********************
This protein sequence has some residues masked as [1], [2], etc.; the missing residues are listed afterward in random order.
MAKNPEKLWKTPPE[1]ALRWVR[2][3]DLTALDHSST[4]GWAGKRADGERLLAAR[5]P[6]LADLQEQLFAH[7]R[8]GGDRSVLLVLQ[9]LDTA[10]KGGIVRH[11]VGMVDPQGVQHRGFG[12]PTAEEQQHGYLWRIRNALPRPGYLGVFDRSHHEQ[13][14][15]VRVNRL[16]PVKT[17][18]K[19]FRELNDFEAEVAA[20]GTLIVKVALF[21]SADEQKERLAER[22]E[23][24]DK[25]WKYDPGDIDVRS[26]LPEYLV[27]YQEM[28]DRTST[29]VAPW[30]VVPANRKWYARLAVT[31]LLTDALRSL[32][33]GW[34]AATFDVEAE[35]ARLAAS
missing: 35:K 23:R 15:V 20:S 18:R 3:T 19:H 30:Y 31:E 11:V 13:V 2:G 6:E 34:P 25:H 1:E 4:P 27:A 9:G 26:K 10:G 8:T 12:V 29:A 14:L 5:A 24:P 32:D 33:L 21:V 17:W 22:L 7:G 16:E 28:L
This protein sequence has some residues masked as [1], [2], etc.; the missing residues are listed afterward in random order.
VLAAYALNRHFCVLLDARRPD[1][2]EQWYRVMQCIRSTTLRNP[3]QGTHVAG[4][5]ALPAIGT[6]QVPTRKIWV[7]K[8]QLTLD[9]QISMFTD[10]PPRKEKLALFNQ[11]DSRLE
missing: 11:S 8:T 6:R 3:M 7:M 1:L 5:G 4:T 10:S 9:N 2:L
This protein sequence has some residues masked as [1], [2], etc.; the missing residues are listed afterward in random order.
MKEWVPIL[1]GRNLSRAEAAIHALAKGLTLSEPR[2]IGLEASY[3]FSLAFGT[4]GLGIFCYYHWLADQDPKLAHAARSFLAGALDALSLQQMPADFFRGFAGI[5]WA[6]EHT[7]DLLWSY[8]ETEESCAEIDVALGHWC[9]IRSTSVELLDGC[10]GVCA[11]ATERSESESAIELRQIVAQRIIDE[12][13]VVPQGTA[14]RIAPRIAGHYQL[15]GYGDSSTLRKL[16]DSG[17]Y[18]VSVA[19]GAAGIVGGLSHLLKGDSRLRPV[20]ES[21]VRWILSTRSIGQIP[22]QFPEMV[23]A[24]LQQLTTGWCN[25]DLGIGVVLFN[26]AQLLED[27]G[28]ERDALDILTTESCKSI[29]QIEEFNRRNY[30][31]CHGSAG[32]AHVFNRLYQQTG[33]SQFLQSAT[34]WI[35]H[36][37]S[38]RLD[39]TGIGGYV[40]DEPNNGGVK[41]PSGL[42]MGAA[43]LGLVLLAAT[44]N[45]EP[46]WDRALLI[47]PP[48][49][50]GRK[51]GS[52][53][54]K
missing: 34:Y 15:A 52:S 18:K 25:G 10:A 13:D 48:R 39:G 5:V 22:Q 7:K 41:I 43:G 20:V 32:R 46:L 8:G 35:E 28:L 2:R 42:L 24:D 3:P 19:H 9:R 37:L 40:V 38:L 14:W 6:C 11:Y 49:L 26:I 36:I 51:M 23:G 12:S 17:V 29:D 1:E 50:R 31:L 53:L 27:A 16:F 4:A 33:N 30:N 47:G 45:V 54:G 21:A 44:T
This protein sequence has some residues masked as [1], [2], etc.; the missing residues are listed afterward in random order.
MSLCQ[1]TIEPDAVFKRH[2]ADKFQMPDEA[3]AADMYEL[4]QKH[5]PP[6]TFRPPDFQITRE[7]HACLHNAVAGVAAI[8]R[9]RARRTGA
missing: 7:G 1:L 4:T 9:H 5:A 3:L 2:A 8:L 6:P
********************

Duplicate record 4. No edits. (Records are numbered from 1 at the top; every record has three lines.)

This protein sequence has some residues masked as [1], [2], etc.; the missing residues are listed afterward in random order.
MSLCQ[1]TIEPDAVFKRH[2]ADKFQMPDEA[3]AADMYEL[4]QKH[5]PP[6]TFRPPDFQITRE[7]HACLHNAVAGVAAI[8]R[9]RARRTGA
missing: 7:G 1:L 4:T 9:H 5:A 3:L 2:A 8:L 6:P